5 Lessons from Super Bowl Social Media


There were times during last night’s Super Bowl (SB45) that I thought that without the promoted (read: paid for) trend of #superbowl that the actual game might not have been trending at all. That’s because the ads took over and dominated the conversation. Eminem trended, Vader trended, as did Detroit, Doritos and more. The hash tag conversation about the ads – #BrandBowl – stayed in the top Twitter trends from about the second quarter on. It really was the “Social Bowl”

After the Lombardi Trophy is resting safely in Wisconsin, here are some of the learnings that brands can take with them, from the Social Media Butterfly.

1. Your Twitter name, or handle, should be well thought out, and you should own all of the instances of your name. Doritos learned this the hard way. There were a lot of Tweets addressed to @Doritos talking about the company’s Super Bowl commercials. The trouble is, the @Doritos handle belongs to some guy in Bali who hasn’t Tweeted in months and only has about 72 followers. The company uses (among others) @DoritosUSA. Doritos lost a lot of traffic and exposure to Indonesia last night.
2. The brands themselves got lost in the social conversation. I’ll be honest, I didn’t see any brand participation during #BrandBowl last night. I’m sure they spoke, because I went to the individual company pages and saw the Tweets, but the feed from that conversation moved so fast that the normal human could only, maybe, catch one out of eight Tweets. There was so much conversation that the brands got drowned out. Additionally, none of the brands that I saw were addressing critiques of the ads. They were just promoting the ads. Bad, bad, bad. A few years ago when I participated in the ad Tweeting, the companies were addressing the specifics about their ads. The audience felt listened to. I liked the idea from some of the car companies to have their own hashtag where you could discuss that ad. The trouble is, in the rush to keep up with the overall discussion, did anyone participate? The brands that win out of this will be the ones that can harness next year’s discussion.
3. The old adage that “any PR is good PR” may have backfired on a few companies last night – specifically Groupon. They need a new agency, because all of their commercials were really bad, and one even made fun of – and capitalized on – the conditions in Tibet. That might have been worse than the Kenneth Cole Tweet that blamed the uprising in Egypt on his new spring line. Cole’s Tweet was born of ignorance and stupidity, Groupon knew exactly what they were doing and didn’t care. The Living Social ad was slightly amusing, and didn’t offend anyone, and may have added customer share after last night’s Groupon debacle. I saw several Tweets where customers said they would never use Groupon again. That remains to be seen. The “test baby” commercial also drew a lot of ire – is it ever okay to slam a baby against a glass wall, even if it is subtitled as a test baby?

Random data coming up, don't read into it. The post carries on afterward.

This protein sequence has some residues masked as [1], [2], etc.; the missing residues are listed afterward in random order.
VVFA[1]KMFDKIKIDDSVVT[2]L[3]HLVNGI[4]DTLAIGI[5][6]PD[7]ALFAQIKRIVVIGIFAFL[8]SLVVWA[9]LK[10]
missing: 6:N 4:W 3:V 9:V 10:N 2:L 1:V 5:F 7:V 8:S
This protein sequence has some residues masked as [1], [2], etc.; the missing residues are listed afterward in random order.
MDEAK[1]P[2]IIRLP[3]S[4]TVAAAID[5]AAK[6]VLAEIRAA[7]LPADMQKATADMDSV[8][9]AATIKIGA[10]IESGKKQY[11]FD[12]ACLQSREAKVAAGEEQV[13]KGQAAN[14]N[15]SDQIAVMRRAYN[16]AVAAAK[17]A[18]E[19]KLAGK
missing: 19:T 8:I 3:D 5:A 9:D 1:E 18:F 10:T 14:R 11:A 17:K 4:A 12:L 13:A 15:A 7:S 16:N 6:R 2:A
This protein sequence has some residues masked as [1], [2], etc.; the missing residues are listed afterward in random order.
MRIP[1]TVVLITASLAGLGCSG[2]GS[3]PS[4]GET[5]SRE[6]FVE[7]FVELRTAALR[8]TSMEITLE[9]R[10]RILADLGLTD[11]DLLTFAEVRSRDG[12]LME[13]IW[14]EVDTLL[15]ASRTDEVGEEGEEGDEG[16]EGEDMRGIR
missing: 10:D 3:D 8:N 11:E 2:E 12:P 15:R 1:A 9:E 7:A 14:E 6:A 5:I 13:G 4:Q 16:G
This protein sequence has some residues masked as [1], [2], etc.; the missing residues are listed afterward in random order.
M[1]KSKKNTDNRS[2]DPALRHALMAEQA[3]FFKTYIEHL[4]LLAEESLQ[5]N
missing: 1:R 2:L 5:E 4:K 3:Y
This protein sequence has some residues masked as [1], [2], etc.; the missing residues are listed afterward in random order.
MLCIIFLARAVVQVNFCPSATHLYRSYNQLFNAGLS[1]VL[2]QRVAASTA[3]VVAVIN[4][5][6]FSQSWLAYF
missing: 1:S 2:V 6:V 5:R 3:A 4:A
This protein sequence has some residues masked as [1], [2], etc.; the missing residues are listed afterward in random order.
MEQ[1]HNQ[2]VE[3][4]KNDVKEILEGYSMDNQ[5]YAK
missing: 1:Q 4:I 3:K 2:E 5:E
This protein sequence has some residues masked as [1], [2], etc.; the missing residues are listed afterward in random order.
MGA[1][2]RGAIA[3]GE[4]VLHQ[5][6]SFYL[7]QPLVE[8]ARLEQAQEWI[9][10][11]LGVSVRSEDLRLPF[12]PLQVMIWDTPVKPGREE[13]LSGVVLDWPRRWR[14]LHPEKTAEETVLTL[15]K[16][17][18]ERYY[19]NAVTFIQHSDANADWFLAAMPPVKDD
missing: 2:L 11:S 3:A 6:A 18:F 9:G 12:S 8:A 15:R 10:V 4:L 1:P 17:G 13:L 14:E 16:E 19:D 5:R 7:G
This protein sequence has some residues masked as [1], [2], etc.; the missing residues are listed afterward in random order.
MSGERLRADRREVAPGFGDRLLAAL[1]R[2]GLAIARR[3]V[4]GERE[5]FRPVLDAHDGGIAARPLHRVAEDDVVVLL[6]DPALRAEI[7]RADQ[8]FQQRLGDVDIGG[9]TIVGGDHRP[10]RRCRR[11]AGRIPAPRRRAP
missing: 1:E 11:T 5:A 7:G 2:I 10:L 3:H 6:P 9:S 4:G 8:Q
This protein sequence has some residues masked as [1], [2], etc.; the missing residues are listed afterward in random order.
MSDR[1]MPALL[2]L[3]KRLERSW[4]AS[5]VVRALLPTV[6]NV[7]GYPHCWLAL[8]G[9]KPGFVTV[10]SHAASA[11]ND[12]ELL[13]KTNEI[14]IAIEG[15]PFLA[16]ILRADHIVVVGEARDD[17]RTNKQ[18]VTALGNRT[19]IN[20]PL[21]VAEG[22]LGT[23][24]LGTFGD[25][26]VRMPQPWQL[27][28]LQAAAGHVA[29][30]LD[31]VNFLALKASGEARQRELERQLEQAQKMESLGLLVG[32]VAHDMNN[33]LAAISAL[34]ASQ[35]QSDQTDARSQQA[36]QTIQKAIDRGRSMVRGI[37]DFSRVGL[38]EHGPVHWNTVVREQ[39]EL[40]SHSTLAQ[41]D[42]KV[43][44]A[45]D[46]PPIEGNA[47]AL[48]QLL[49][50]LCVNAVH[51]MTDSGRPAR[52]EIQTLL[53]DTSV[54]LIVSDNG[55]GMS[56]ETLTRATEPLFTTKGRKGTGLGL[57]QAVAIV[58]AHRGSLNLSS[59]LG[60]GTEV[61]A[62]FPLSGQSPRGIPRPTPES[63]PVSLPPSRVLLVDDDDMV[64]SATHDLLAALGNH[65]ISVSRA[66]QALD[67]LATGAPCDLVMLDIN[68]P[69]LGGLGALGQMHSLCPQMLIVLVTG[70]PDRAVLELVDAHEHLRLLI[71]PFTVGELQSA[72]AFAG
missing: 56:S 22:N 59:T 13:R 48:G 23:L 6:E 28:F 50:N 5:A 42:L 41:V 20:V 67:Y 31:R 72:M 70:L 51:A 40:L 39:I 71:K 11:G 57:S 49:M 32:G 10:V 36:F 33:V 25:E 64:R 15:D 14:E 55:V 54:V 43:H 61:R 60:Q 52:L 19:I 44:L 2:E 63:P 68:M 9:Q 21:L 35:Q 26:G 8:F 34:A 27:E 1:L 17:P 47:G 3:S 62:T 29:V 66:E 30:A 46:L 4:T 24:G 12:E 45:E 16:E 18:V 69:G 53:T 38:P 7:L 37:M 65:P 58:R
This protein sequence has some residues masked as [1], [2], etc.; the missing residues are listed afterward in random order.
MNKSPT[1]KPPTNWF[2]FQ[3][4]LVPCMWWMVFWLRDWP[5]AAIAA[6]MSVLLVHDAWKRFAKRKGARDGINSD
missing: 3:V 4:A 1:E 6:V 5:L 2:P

4. Being a copycat may get you attention, but does it sell products? Xoom did a 1984 commercial as a dig to Apple and their iPad. Here’s the thing, though. Apple’s 1984 commercial is so iconic, and so big in the pop culture consciousness, their attempt at an Apple dig came off like a sorry imitation. I think the ad may have helped Apple more than hurt it. And last night was the night of the elderly and washed up celebrities. Just because Snickers had a hit last year with Betty White doesn’t mean every brand should adopt an older B-list star. Cloris Leachman was “Go Granny” – an entirely social campaign by Network Solutions (Yay! for all social, boo! for the copycat.) GoDaddy – aside from their offensive ads – enlisted Joan Rivers. Neither of which are Betty White. Even Snickers couldn’t top their own commercial. Roseanne Barr and Richard White certainly are not Betty White. They should’ve quit that campaign while they were ahead.
5. Extended cuts were all the rage last night. The company shelled out the $3M for the 30 second spot, and then had extended cuts online. Good idea, bad execution. How would you know that the extended cut was online? Perhaps in the commercial, you might want to TELL PEOPLE. I mean, we know now, because it’s been reported in the media (and some of us went to the sites last night). Dear companies, customers don’t have ESP! And then VW went the opposite direction. They leaked the 60-second cut in advance, and then aired the 30 second. Weird marketing move. However, in either length, VW clearly won with the Wee Vader angle.

Did you have a favorite Super Bowl ad? Did you have a social media learning that I missed?

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